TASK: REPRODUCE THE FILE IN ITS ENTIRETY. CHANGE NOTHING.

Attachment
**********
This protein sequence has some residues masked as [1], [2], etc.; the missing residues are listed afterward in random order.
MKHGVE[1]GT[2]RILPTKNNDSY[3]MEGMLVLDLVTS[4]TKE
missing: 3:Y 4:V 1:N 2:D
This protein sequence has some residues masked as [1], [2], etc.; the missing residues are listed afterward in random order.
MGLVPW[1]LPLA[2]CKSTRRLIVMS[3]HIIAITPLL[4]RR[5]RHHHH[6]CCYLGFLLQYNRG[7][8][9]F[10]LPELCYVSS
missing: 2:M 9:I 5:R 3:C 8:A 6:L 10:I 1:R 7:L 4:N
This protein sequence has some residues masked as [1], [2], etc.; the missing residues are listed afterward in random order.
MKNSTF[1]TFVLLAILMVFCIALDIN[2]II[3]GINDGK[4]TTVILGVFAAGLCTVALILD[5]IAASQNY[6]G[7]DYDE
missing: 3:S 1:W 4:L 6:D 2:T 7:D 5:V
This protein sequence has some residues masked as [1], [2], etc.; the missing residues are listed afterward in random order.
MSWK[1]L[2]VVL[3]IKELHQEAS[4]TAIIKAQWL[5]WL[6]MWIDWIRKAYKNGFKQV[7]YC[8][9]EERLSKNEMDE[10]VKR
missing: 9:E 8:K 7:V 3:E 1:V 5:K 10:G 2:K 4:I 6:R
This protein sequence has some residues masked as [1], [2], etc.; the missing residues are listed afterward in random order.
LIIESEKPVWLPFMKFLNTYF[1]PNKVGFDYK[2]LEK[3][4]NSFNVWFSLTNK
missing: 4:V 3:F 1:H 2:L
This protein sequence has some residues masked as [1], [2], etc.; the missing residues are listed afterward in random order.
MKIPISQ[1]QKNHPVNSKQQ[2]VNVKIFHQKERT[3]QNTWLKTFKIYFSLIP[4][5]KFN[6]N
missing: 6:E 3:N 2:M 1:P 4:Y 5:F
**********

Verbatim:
This protein sequence has some residues masked as [1], [2], etc.; the missing residues are listed afterward in random order.
MKHGVE[1]GT[2]RILPTKNNDSY[3]MEGMLVLDLVTS[4]TKE
missing: 3:Y 4:V 1:N 2:D
This protein sequence has some residues masked as [1], [2], etc.; the missing residues are listed afterward in random order.
MGLVPW[1]LPLA[2]CKSTRRLIVMS[3]HIIAITPLL[4]RR[5]RHHHH[6]CCYLGFLLQYNRG[7][8][9]F[10]LPELCYVSS
missing: 2:M 9:I 5:R 3:C 8:A 6:L 10:I 1:R 7:L 4:N
This protein sequence has some residues masked as [1], [2], etc.; the missing residues are listed afterward in random order.
MKNSTF[1]TFVLLAILMVFCIALDIN[2]II[3]GINDGK[4]TTVILGVFAAGLCTVALILD[5]IAASQNY[6]G[7]DYDE
missing: 3:S 1:W 4:L 6:D 2:T 7:D 5:V
This protein sequence has some residues masked as [1], [2], etc.; the missing residues are listed afterward in random order.
MSWK[1]L[2]VVL[3]IKELHQEAS[4]TAIIKAQWL[5]WL[6]MWIDWIRKAYKNGFKQV[7]YC[8][9]EERLSKNEMDE[10]VKR
missing: 9:E 8:K 7:V 3:E 1:V 5:K 10:G 2:K 4:I 6:R
This protein sequence has some residues masked as [1], [2], etc.; the missing residues are listed afterward in random order.
LIIESEKPVWLPFMKFLNTYF[1]PNKVGFDYK[2]LEK[3][4]NSFNVWFSLTNK
missing: 4:V 3:F 1:H 2:L
This protein sequence has some residues masked as [1], [2], etc.; the missing residues are listed afterward in random order.
MKIPISQ[1]QKNHPVNSKQQ[2]VNVKIFHQKERT[3]QNTWLKTFKIYFSLIP[4][5]KFN[6]N
missing: 6:E 3:N 2:M 1:P 4:Y 5:F